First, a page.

China ordered state-owned banks to limit lending as it moves to control inflation and prevent a credit bubble.
The Chinese government told the six largest state-owned banks to increase their reserves to 17.5% of deposits from 17%, The Associated Press reported.
State-owned banks were previously told to step up lending in a bid to stimulate the economy. The economy grew at an annual rate of 10. 3% in the second quarter, and policy makers have grown concerned about easy credit fuelling inflation and a real estate bubble.
Inflation hit an annual rate of 3.5% in August and probably rose higher in September.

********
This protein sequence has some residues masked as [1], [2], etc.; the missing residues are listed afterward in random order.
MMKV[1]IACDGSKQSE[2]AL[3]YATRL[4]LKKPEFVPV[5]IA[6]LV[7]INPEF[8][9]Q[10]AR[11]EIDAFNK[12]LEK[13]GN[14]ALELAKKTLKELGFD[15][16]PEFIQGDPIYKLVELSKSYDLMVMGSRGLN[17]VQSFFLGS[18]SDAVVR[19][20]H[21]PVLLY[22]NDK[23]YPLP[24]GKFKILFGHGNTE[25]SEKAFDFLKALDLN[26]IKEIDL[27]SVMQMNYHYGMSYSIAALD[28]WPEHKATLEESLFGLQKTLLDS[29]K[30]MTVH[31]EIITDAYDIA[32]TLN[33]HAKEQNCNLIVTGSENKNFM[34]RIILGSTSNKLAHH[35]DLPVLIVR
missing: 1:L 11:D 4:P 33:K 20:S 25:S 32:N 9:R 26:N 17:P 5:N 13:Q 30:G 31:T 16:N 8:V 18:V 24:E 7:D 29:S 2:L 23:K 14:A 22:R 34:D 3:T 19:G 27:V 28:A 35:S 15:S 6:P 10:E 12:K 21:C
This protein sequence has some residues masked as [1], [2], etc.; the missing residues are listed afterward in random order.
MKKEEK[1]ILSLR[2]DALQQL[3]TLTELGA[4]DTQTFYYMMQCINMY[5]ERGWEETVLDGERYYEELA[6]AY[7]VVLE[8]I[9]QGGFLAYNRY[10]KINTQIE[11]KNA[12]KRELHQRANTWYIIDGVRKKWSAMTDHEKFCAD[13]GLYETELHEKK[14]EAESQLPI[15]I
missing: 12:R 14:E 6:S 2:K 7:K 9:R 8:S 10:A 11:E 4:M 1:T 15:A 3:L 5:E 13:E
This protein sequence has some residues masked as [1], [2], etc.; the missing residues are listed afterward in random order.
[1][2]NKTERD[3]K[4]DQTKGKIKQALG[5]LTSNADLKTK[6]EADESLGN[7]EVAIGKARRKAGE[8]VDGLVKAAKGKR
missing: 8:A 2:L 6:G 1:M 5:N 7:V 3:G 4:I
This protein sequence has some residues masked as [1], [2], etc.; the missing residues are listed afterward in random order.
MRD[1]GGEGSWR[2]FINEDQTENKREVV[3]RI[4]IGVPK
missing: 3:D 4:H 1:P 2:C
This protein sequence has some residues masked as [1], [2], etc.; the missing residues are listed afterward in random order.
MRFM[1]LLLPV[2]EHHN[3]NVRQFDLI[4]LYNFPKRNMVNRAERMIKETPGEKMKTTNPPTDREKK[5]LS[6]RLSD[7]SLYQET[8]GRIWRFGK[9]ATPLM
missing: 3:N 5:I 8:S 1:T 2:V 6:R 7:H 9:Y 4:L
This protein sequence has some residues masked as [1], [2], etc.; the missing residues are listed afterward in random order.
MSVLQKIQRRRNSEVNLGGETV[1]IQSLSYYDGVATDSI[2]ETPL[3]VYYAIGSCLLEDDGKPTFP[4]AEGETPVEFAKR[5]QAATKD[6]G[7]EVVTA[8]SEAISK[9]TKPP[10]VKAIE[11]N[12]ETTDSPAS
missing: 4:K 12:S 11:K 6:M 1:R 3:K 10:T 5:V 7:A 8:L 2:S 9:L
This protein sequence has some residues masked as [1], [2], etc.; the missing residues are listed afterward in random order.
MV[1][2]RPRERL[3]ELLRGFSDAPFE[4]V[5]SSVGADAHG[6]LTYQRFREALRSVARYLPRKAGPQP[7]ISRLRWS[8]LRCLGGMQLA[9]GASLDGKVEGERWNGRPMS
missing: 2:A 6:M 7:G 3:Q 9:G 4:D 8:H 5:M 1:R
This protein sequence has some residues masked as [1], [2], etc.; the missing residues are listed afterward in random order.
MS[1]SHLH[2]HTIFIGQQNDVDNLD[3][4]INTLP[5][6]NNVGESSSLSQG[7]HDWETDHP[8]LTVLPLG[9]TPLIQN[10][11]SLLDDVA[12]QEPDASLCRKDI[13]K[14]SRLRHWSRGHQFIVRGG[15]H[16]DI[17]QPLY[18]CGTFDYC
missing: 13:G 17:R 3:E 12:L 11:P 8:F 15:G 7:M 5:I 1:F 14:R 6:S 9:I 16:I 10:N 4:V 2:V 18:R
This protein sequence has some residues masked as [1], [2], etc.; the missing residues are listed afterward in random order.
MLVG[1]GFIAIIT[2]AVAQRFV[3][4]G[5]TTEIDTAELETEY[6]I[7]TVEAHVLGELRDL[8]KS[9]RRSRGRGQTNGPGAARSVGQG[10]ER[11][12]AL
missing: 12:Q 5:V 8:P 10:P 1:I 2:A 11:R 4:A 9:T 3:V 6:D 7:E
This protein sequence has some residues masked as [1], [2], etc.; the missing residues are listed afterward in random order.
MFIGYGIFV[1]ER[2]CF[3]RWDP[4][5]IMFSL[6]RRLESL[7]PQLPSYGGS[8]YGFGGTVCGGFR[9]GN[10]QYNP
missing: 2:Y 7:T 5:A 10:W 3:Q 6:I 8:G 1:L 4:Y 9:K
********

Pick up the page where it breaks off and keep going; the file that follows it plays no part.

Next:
The reserve hike is "a clear signal to commercial banks that the central bank is willing to take actions to control lending" Goldman Sachs economists wrote in a report.
The increase in reserve requirements would take about 200 billion yuan ($29.55 billion) out of lending pool, the economists said.
The banks in question are Industrial & Commercial Bank of China Ltd, Bank of China Ltd, China Construction Bank Ltd and Agricultural Bank of China Ltd, China Merchants Bank Ltd and China Minsheng Bank Ltd.